The Beast Must Die (1974)

December 5, 2008 § Leave a comment

“This film is a detective story — in which you are the detective.

The question is not “Who is the murderer?” — but “Who is the werewolf?”

After all the clues have been shown — you will get a chance to give your answer.

Watch for the werewolf break.”

With a hilariously funky seventies soundtrack, The Beast Must Die manages to be pretty good fun, even if low budget and extremely cheesy fun.  And yes, this is a film that stops near the end to give you thirty seconds to think about who might be the werewolf.  The premise is pretty simple: a wealthy, egocentric man invites about six people to his country estate (wired for surveillance) to dine and hang around, knowing that when the werewolf transforms, he can hunt it.  So, um, yeah that’s the plot.

I watched this mainly for Peter Cushing, who was reintroduced to audiences in the original Star Wars (1977) but had a long career before that as one of a handful of English actors (along with Christopher Lee) who elevated Hammer horror productions such as Horror of Dracula (1958)  Curse of Frankenstein (1957) or The Mummy (1959), all remakes of the classic films of the thirties but with a level of gore that jolted audiences in the late fifties. Aside from playing characters like Van Helsing and Dr. Frankenstein (with Lee as Dracula, Frankenstein and the Mummy) he was even Sherlock Holmes in a pretty decent Hound of the Baskervilles (1959), and Doctor Who in a couple of colourful spin-off films while the TV series was terribly popular.  In the sixties, Lee and Cushing starred in a pile of Dracula and Frankenstein sequels, with various levels of quality, but it’s the originals from the late fifties that stand out in my mind as the kind of classy yet shocking horror film that just isn’t made any more.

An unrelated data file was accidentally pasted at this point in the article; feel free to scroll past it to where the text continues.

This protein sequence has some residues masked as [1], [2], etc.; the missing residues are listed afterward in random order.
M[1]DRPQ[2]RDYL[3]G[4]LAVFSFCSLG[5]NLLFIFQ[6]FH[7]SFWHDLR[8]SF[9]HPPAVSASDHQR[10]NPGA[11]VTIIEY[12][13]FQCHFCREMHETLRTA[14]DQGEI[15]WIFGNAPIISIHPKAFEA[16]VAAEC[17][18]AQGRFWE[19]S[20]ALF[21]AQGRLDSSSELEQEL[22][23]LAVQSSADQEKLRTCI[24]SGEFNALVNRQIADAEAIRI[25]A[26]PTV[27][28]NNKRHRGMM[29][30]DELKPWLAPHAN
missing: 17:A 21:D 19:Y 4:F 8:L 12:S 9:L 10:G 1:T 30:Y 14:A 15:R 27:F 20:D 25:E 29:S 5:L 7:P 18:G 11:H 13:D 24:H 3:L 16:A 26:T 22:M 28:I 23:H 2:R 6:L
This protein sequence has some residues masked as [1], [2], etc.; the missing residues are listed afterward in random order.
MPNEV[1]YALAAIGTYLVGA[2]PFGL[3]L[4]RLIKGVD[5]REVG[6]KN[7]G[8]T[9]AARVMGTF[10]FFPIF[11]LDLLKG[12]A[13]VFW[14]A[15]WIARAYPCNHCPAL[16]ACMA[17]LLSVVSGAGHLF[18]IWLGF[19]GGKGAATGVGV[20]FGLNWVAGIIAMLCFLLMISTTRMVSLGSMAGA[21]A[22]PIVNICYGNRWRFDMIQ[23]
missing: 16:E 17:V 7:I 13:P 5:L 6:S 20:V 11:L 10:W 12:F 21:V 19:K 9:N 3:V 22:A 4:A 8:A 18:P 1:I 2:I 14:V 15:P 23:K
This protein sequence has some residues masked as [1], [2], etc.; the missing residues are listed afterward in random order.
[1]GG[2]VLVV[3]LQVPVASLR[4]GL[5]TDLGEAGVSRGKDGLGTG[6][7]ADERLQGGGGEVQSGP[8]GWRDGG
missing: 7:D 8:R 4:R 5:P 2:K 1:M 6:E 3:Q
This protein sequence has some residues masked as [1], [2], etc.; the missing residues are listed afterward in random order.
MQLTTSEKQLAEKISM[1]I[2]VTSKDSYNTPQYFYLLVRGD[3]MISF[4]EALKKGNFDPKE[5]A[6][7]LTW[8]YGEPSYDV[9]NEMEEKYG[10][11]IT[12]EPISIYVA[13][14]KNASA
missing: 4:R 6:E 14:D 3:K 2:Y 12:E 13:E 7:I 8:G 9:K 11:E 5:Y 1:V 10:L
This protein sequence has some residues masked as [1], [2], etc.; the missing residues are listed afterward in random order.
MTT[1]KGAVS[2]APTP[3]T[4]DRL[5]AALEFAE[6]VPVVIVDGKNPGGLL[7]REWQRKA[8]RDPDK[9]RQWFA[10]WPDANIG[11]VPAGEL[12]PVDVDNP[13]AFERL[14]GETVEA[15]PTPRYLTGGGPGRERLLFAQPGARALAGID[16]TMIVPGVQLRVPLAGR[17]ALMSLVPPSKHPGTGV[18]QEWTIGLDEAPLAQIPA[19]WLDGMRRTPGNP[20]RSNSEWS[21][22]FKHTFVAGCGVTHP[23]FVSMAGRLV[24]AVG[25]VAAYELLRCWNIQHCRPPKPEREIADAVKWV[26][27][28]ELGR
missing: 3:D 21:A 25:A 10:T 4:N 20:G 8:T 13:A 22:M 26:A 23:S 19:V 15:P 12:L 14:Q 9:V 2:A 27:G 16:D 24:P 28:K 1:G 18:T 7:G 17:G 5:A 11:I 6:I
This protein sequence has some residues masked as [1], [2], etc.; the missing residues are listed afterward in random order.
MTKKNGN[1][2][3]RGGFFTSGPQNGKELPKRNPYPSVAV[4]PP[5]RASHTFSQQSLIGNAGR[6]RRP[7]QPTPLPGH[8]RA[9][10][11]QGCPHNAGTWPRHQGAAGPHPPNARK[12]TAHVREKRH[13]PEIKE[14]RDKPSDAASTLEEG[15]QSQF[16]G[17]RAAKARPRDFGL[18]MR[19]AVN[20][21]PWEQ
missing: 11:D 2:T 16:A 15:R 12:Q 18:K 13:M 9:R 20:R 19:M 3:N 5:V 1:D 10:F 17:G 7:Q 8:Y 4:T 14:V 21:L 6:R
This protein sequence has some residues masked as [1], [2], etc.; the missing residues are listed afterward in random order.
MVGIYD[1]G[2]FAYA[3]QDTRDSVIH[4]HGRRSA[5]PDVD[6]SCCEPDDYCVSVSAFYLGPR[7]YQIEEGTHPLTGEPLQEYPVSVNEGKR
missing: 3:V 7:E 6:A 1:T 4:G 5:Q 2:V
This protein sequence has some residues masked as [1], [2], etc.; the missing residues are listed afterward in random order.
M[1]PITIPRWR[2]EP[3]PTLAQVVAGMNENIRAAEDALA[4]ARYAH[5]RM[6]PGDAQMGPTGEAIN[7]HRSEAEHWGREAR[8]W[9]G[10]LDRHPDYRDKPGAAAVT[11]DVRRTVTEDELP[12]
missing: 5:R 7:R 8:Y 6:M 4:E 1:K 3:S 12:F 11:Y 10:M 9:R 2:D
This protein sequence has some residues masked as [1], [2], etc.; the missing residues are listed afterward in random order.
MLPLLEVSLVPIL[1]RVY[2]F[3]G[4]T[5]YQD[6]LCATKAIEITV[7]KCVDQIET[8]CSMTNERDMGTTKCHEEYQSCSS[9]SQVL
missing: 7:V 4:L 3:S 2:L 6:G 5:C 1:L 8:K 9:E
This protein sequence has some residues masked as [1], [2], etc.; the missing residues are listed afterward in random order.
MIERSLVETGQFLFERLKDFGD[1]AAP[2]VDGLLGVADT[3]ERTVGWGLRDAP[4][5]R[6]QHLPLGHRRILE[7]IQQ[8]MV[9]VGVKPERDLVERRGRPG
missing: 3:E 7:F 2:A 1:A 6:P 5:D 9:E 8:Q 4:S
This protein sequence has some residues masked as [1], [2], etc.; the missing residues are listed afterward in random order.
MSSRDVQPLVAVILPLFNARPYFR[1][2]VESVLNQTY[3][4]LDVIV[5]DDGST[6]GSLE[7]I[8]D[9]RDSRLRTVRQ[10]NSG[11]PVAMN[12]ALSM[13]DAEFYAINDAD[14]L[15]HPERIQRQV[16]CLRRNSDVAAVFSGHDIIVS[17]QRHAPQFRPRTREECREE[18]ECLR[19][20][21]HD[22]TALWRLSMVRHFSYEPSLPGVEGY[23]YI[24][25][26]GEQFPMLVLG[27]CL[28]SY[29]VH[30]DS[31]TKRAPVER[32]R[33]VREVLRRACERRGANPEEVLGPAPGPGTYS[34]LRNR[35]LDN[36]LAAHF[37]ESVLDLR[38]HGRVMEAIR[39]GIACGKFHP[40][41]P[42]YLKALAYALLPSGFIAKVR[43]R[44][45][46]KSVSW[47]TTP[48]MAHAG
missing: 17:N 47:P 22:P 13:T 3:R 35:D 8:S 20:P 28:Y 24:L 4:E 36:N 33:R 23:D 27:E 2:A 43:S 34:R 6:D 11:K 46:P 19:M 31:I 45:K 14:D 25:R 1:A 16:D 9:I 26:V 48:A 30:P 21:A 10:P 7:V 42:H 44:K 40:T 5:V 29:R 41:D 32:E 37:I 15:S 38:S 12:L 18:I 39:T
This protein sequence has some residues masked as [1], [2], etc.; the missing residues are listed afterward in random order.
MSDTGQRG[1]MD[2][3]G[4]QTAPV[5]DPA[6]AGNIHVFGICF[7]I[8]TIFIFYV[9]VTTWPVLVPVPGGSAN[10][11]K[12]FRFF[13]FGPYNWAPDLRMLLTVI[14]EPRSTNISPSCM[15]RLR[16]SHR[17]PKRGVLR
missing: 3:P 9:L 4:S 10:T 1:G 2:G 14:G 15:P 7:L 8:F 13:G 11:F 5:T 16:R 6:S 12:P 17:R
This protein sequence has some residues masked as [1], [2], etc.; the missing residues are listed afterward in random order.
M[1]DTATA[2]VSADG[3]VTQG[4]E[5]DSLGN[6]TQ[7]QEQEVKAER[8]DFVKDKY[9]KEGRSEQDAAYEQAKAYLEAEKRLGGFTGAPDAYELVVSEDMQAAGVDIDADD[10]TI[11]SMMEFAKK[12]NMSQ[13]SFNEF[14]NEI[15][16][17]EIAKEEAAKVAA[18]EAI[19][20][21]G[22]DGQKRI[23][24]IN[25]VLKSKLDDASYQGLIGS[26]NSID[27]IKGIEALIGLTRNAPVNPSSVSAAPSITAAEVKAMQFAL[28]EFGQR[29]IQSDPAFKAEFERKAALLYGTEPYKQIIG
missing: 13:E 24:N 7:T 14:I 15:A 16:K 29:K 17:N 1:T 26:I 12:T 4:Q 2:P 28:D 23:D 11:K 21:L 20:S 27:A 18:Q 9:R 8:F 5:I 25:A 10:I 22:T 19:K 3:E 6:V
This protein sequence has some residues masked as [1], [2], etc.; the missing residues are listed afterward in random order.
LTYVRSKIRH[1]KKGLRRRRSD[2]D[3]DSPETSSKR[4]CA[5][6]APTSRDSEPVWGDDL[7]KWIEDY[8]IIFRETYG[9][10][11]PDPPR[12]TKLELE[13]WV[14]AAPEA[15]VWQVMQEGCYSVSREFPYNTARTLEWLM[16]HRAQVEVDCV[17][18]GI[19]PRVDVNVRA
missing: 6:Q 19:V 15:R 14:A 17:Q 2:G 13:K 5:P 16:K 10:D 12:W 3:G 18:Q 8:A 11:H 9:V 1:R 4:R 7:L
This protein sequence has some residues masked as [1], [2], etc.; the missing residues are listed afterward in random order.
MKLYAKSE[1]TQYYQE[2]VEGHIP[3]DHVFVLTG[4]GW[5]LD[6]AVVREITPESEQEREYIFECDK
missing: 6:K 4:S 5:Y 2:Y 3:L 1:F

Cushing doesn’t have a lot of screen time in this, but does manage to be as classy as possible while putting a bullet in his mouth — a supposedly silver one — to prove he isn’t a werewolf.  Still, even if Cushing fans are disappointed by this one, it’s a fun, bizarre little film crying out to be remade with a better budget, and probably without the “werewolf break.”

There’s an impressive Peter Cushing tribute here, with great quotes from Cushing and Lee.

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